In Brief: Not surprisngly the AIMS Municipal Performance Report for New Brunswick is being well-received in communities that were ranked well and dismissed in those at the bottom of the list. However, this story in the Kings County Record shows some municipalities understand the significance and import of the report. The mayor of Hampton explain he will use the report to improve efficiency and effectiveness. Report cards were out last week, and not just for students.

Municipalities across New Brunswick got the first of what will become an annual performance report from the Atlantic Institute of Market Studies (AIMS).

While 102 communities were ranked for efficiency, only 94 were ranked for effectiveness, as there was insufficient information to fully grade all of them.

Final grades were based on an average of each community’s absolute grade and their in-context grade in the efficiency and effectiveness categories.

Efficiency determines how the municipality spends tax dollars while effectiveness measures the extent to which a service or policy gets the intended results.

With a grade of B-, Hampton (population 4,004) ranked a respectable 18 out of 94 municipalities. It was among the highest ranking Kings County communities, second to Rothesay which ranked 16.

Overall, Hampton ranked in 55th place (out of 102 municipalities) for efficiency and 21st place (out of 94) for effectiveness.

Hampton Mayor Ken Chorley said he’s pleased to see Hampton ranked so high and 18th place “is not a bad place to be.”

“We are fairly efficient, quite frankly.”

He’d asked town clerk Megan O’Brien-Harrison to examine the data behind the AIMS stats to see exactly what Hampton has done to merit the favourable score and what areas can be worked on to improve the score next year.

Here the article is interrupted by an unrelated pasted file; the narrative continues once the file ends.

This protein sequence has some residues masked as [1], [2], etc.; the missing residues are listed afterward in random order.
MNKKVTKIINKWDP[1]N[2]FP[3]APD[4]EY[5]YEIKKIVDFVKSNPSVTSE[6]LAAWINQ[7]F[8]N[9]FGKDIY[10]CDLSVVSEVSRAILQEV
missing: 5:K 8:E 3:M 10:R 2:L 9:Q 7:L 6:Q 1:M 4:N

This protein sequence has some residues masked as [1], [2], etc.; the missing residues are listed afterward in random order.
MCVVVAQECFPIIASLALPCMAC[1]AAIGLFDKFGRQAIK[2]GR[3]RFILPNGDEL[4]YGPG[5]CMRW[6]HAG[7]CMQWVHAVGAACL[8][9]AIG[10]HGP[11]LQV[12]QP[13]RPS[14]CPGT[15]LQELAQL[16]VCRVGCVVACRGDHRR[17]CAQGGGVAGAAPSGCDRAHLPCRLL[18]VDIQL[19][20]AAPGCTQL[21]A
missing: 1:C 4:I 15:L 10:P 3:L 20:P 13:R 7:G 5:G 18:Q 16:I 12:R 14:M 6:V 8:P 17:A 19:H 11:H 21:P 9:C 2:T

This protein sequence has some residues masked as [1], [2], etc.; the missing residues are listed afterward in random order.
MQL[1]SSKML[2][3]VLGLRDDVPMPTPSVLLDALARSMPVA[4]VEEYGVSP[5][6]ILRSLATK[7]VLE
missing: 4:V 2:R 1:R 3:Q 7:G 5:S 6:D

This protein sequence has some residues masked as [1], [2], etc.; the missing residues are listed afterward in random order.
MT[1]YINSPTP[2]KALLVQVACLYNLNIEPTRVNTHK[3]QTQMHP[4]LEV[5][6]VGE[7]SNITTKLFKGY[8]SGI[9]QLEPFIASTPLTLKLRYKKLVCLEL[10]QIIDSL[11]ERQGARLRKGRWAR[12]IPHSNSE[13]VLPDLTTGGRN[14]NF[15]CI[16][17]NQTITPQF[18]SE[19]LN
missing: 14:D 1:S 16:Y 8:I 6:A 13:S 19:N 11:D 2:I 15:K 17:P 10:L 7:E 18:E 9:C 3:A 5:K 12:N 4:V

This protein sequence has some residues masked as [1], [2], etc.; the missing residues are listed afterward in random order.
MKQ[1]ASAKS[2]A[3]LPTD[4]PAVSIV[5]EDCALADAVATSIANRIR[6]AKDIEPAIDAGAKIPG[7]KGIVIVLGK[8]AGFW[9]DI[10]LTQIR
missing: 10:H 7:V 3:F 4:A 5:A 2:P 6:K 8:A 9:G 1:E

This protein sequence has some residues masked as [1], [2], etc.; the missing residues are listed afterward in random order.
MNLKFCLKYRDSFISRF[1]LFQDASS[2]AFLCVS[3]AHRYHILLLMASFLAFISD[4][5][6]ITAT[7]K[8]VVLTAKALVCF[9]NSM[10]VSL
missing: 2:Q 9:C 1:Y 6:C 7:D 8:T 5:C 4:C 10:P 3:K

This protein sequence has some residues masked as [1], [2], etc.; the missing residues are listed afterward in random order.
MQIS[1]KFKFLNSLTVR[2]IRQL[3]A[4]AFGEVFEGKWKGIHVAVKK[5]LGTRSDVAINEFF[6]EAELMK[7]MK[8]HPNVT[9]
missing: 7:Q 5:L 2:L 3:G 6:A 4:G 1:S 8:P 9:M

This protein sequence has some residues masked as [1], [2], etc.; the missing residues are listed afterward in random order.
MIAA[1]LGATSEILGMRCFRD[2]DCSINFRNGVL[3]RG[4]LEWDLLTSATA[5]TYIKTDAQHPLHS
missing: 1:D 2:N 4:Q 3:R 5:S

He was surprised Hampton didn’t get a better grade than a D in efficiency for recreation and culture.

“We’ve got a rink, three ballfields and a brand new soccer field,” he said.

He expects that grade, and the town’s overall score, will improve next year. The AIMS data was from prior to the opening of the River Centre last year and there’s a recreation feasibility study being carried out this year.

Chorley also expressed surprise there was such a gap between ranks for Hampton and Sussex, as he considers Sussex an efficiently-run municipality.

Sussex (population 4,241) ranked considerably lower at 68 with a C grade.

Although it ranked in the top third (30th place) for effectiveness, it’s efficiency ranked toward the bottom at 84.

Norton (population 1,314) ranked in 88th place with a C grade. In an opposite scenario from Sussex, it ranked 23rd for efficiency but 90th for effectiveness.

In governance and finance, Norton ranked in seventh place for efficiency but last place for effectiveness, which, as Norton Mayor Wendy Alcorn commented, seemed an odd gap within the same outcome category. She intended to find out more about that from AIMS.

Of the financial factors affecting Norton’s overall rank, the amount of commercial property as a proportion of per capita property assessment was low at five per cent, but that’s because of the village’s rural surroundings, she said.

“Norton is a lot of farmland. We need the farms, they’re getting few and far between,” she said.

Norton scored high, in 15th place, for efficiency of economic development and even higher, in 10th place, for efficiency of recreation and culture endeavours.

Sussex Corner (population 1,413) was among the eight municipalities which did not receive a grade or final rank because it didn’t have or provide enough information to rate its effectiveness.

However, the village ranked 20th for overall efficiency, above Norton, Hampton and Sussex.

“Municipalities like to call themselves ‘special’ or different,” AIMS executive vice president Charles Cirtwill said in releasing the report April 8.

“They say you can’t compare them to others because they have different accounting practices, service demands or climate.”

He said taxpayers need to know how much money is collected, how much money is spent, what services are provided and whether those services are effectively and efficiently delivered.

There’s more to the report than each municipality’s final grade and rank, Cirtwell stressed.

Results should be considered within a wider context, including the whole report, other available information and a comparison of absolute performance versus performance adjusted for context.

The three highest-scoring communities assessed – Florenceville, Cambridge- Narrows and Port Elgin – each had a final grade of B and populations of less than 1,000 residents.